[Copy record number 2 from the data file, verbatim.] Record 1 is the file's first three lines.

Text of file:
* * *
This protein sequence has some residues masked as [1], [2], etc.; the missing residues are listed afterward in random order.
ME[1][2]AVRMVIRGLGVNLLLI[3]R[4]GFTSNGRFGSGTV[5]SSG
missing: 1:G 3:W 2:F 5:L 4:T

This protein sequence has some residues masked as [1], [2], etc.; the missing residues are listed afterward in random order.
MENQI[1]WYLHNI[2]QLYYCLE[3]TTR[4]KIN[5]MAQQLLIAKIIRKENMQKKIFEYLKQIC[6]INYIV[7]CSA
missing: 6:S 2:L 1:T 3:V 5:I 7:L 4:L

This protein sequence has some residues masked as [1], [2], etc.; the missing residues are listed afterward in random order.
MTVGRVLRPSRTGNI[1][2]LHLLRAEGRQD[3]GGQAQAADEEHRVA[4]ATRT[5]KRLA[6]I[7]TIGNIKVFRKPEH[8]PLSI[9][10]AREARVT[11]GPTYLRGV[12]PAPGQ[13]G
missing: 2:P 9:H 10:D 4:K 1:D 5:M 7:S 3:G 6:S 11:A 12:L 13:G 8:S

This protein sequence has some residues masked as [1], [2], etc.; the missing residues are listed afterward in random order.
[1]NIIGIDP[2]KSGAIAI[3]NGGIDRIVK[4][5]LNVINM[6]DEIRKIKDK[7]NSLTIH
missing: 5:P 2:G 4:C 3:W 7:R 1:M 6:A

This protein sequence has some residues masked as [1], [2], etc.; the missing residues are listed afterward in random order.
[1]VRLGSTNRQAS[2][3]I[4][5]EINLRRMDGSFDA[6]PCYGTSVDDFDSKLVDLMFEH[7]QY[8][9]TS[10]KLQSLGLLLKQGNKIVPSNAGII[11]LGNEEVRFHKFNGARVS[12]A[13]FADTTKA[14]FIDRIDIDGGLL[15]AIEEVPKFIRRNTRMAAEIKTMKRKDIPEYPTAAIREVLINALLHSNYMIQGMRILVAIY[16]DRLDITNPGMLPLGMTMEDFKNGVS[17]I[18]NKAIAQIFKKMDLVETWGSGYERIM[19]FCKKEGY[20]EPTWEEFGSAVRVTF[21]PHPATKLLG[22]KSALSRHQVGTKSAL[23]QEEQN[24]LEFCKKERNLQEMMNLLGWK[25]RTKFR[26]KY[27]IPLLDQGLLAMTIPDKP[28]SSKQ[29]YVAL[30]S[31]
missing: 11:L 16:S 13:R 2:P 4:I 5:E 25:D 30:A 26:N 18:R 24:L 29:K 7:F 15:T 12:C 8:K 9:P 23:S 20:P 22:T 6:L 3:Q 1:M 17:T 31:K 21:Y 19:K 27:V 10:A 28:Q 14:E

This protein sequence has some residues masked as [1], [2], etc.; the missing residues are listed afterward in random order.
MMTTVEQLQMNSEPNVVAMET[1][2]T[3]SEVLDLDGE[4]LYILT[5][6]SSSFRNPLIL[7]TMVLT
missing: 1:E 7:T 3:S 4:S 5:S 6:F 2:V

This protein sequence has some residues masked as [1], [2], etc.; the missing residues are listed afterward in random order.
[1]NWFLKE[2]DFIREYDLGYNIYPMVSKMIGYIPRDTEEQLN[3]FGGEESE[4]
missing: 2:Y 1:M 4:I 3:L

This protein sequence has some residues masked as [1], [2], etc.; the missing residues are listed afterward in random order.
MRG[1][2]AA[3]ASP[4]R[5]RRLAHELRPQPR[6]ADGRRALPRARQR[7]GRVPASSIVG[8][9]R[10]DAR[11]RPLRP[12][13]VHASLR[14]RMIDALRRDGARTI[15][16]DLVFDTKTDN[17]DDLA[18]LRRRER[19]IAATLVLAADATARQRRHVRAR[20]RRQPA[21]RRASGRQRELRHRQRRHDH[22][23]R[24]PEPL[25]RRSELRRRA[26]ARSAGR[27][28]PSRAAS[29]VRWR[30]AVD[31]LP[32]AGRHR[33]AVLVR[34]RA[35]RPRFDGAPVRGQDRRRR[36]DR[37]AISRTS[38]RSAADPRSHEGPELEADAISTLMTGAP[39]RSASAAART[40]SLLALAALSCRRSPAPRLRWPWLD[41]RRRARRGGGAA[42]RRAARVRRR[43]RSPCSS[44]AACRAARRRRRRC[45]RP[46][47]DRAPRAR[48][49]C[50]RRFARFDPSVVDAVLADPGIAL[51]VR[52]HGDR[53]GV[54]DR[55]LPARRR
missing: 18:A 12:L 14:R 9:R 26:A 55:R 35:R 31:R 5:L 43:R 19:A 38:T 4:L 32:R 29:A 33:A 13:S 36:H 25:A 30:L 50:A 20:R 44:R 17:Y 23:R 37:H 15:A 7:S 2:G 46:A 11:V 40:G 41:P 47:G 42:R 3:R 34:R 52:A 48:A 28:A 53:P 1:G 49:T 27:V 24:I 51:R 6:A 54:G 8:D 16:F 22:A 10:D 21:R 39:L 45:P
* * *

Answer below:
This protein sequence has some residues masked as [1], [2], etc.; the missing residues are listed afterward in random order.
MENQI[1]WYLHNI[2]QLYYCLE[3]TTR[4]KIN[5]MAQQLLIAKIIRKENMQKKIFEYLKQIC[6]INYIV[7]CSA
missing: 6:S 2:L 1:T 3:V 5:I 7:L 4:L